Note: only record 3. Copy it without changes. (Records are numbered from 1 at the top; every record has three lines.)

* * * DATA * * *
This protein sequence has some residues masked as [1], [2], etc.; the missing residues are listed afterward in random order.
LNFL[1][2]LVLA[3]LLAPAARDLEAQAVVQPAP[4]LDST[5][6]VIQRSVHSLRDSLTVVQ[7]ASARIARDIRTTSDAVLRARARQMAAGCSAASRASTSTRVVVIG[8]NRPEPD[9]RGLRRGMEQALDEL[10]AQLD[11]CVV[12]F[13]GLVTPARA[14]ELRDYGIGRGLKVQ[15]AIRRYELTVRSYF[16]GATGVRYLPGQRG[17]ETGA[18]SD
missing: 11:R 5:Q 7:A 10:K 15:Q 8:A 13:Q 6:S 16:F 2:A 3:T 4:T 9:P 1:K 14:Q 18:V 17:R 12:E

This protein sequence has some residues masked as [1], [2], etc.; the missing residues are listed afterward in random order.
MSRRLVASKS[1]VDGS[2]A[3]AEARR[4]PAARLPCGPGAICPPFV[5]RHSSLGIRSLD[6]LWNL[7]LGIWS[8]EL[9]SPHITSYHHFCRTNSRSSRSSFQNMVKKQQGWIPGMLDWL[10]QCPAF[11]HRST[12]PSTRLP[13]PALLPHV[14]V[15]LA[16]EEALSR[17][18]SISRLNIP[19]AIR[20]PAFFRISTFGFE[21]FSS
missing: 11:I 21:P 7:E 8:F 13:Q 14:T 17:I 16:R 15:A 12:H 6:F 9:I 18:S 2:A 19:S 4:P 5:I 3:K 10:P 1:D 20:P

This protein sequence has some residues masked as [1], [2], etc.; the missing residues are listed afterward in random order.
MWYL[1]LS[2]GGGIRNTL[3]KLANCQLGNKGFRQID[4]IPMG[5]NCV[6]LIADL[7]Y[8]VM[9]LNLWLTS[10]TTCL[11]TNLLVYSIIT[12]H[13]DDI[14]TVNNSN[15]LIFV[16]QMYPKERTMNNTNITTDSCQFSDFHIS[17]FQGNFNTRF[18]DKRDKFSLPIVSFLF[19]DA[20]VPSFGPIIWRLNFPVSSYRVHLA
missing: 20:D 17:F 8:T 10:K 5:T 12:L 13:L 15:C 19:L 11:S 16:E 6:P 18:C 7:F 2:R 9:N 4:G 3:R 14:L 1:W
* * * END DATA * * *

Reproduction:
This protein sequence has some residues masked as [1], [2], etc.; the missing residues are listed afterward in random order.
MWYL[1]LS[2]GGGIRNTL[3]KLANCQLGNKGFRQID[4]IPMG[5]NCV[6]LIADL[7]Y[8]VM[9]LNLWLTS[10]TTCL[11]TNLLVYSIIT[12]H[13]DDI[14]TVNNSN[15]LIFV[16]QMYPKERTMNNTNITTDSCQFSDFHIS[17]FQGNFNTRF[18]DKRDKFSLPIVSFLF[19]DA[20]VPSFGPIIWRLNFPVSSYRVHLA
missing: 20:D 17:F 8:T 10:K 5:T 12:L 13:L 15:C 19:L 11:S 16:E 6:P 18:C 7:F 2:R 9:N 4:G 3:R 14:L 1:W